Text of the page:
It was easy to be blinded by the bright lights of Parma’s star-studded defence but, in reality, their performances in the latter stages of the season were well below par. Despite conceding the third fewest goals that season (36) they were prone to mistakes and conceded three goals to both rock-bottom Empoli and lowly Piacenza. However, to blame the team’s capitulation in the league on their defence alone is to overlook a comparatively misfiring offence.

While Crespo bagged a respectable tally of 16 league goals that campaign, his fellow attackers were anything but clinical. Strikers Chiesa, Asprilla and Balbo managed just 14 goals between them, and it was left to attack-minded midfielders Stanić (7) and Fuser (7) to pick up the slack.

In truth, their abysmal end of season league form was mostly a product of their own ambition. Their quest for success on all fronts fatigued their squad, with important players often missing for key league fixtures through injury. Mid-way through March, when an eight-point gap to leaders Lazio opened up, whether consciously or otherwise, their focus turned to the cup competitions.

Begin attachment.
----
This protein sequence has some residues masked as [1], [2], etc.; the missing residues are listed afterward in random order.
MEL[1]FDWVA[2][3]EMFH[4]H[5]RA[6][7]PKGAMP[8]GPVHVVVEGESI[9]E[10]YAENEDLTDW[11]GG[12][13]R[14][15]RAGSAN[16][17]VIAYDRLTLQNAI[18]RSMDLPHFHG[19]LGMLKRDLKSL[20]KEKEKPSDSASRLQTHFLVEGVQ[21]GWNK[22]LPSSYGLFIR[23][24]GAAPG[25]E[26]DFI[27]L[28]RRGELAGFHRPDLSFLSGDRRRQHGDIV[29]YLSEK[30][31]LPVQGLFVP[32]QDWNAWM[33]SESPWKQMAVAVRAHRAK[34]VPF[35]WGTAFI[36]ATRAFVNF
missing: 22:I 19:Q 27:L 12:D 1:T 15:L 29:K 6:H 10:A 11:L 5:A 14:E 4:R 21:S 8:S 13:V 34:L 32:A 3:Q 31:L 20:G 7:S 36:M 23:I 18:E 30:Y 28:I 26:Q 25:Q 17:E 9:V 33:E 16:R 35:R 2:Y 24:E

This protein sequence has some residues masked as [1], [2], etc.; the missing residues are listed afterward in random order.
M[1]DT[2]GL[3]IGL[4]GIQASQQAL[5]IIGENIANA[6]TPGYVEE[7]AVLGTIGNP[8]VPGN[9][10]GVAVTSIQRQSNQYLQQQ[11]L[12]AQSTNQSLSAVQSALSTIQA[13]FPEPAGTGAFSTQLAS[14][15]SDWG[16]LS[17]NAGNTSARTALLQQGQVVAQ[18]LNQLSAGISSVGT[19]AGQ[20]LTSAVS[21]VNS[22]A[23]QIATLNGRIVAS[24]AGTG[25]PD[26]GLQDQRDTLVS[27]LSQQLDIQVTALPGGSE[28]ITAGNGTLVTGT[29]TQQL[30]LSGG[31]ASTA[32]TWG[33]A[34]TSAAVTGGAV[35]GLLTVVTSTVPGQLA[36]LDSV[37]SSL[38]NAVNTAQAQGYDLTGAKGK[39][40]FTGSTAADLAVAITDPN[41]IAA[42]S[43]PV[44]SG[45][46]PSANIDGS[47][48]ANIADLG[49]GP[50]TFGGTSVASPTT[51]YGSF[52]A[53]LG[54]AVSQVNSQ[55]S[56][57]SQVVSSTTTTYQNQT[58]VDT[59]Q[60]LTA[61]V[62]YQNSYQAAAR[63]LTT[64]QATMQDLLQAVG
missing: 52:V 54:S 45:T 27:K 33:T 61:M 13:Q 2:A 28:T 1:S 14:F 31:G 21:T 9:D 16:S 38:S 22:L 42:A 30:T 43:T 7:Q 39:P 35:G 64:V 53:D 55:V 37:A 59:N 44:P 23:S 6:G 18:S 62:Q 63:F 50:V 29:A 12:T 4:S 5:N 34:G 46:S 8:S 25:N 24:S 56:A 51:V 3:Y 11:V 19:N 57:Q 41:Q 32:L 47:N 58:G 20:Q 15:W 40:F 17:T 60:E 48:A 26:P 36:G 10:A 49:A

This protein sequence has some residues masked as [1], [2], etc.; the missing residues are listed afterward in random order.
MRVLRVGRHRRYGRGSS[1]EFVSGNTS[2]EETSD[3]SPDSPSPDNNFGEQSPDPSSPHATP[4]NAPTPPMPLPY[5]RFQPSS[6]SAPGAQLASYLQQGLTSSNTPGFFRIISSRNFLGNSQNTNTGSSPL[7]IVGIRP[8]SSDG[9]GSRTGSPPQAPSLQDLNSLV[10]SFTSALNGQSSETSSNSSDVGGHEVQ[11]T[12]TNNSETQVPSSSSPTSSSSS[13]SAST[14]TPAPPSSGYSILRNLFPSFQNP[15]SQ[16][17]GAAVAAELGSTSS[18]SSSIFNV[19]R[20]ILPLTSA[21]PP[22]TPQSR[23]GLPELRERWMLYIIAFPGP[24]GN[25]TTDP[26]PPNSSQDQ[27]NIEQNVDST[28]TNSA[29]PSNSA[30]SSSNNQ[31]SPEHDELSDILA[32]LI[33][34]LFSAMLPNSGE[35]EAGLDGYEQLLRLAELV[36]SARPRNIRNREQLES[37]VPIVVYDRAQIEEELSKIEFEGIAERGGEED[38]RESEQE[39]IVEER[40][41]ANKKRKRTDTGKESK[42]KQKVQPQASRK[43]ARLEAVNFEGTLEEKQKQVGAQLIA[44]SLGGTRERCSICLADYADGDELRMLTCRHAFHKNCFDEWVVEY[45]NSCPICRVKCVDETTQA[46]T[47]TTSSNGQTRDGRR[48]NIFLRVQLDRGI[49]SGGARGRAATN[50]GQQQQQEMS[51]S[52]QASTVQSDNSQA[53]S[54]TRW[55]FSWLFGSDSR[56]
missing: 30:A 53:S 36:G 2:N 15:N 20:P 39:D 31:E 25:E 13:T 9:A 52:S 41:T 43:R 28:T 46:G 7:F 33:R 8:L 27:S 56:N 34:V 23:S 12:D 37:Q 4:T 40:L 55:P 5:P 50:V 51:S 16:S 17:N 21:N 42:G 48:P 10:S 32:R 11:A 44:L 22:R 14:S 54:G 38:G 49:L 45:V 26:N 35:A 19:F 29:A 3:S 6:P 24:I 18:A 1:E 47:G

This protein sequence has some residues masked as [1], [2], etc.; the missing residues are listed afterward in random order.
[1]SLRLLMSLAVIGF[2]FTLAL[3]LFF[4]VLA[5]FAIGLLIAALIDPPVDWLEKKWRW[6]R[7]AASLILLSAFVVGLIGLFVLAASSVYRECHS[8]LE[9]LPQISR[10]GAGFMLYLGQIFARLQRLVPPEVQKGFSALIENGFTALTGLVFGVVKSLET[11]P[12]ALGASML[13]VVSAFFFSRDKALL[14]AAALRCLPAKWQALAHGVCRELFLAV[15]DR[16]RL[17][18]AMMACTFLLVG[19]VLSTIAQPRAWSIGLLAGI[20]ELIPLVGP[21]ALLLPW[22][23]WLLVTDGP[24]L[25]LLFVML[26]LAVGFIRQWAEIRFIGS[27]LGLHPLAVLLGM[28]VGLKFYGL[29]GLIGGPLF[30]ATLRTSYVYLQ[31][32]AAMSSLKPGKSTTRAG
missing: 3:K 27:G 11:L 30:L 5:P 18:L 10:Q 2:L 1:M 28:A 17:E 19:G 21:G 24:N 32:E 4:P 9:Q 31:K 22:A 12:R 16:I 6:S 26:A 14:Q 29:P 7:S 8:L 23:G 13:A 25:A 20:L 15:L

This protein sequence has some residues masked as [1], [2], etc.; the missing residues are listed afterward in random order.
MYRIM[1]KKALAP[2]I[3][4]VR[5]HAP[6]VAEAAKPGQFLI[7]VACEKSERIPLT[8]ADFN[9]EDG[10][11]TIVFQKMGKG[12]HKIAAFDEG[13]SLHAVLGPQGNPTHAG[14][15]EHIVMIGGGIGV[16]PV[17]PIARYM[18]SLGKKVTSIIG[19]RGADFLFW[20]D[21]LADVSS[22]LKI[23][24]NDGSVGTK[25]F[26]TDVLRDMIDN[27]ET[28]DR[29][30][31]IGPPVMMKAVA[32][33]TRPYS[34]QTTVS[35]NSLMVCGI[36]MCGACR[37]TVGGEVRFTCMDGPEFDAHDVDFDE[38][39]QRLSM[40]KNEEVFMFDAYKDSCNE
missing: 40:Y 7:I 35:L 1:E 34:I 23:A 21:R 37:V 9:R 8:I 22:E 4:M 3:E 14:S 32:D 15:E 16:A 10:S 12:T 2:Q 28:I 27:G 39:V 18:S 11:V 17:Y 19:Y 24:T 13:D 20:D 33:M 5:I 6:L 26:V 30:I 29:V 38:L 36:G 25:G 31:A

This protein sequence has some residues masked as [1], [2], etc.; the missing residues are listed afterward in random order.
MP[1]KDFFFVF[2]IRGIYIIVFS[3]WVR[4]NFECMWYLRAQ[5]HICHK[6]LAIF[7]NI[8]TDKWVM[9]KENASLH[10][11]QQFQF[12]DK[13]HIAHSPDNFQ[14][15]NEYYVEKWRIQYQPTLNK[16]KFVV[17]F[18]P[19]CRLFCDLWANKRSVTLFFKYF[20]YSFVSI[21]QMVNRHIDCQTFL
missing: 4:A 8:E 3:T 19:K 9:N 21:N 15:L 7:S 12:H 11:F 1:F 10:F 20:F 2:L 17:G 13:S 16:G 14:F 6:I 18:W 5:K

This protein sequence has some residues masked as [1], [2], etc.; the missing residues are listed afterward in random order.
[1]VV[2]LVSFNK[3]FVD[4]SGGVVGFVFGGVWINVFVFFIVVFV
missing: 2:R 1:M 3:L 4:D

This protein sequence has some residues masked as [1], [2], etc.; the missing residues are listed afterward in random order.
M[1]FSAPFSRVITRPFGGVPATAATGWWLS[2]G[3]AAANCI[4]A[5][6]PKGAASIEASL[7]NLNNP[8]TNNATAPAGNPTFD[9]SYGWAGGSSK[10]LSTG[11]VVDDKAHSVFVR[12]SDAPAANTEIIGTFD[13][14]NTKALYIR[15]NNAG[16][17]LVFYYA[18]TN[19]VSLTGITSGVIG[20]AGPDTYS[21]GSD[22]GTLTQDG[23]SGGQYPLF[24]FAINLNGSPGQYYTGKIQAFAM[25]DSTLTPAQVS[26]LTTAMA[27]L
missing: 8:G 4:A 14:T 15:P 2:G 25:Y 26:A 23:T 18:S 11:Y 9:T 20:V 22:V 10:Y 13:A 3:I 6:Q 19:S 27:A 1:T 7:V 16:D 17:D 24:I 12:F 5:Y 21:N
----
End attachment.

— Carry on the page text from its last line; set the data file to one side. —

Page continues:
Victory in the UEFA Cup and the Copa Italia were certainly more achievable goals, and there was a feeling within the club that they were a team more suited to the knock-out format. They had already demonstrated on numerous occasions that, on top form, they could outplay anyone.

Understandably Parma’s triumph in the ‘99 Coppa Italia has been overshadowed by their UEFA Cup success. It is a pity it has become something of an appendix to the their sterling season – for it too was a monumental achievement. Their first true test in the competition came against Inter, who sat just one place behind them in Serie A. The Milanese outfit was studded with superstars. Despite the abounding talents of Javier Zanetti, Youri Djorkaeff, Aron Winter, Iván Zamarano, Ronaldo, Baggio (Roberto) and others, Inter were having an underwhelming domestic season.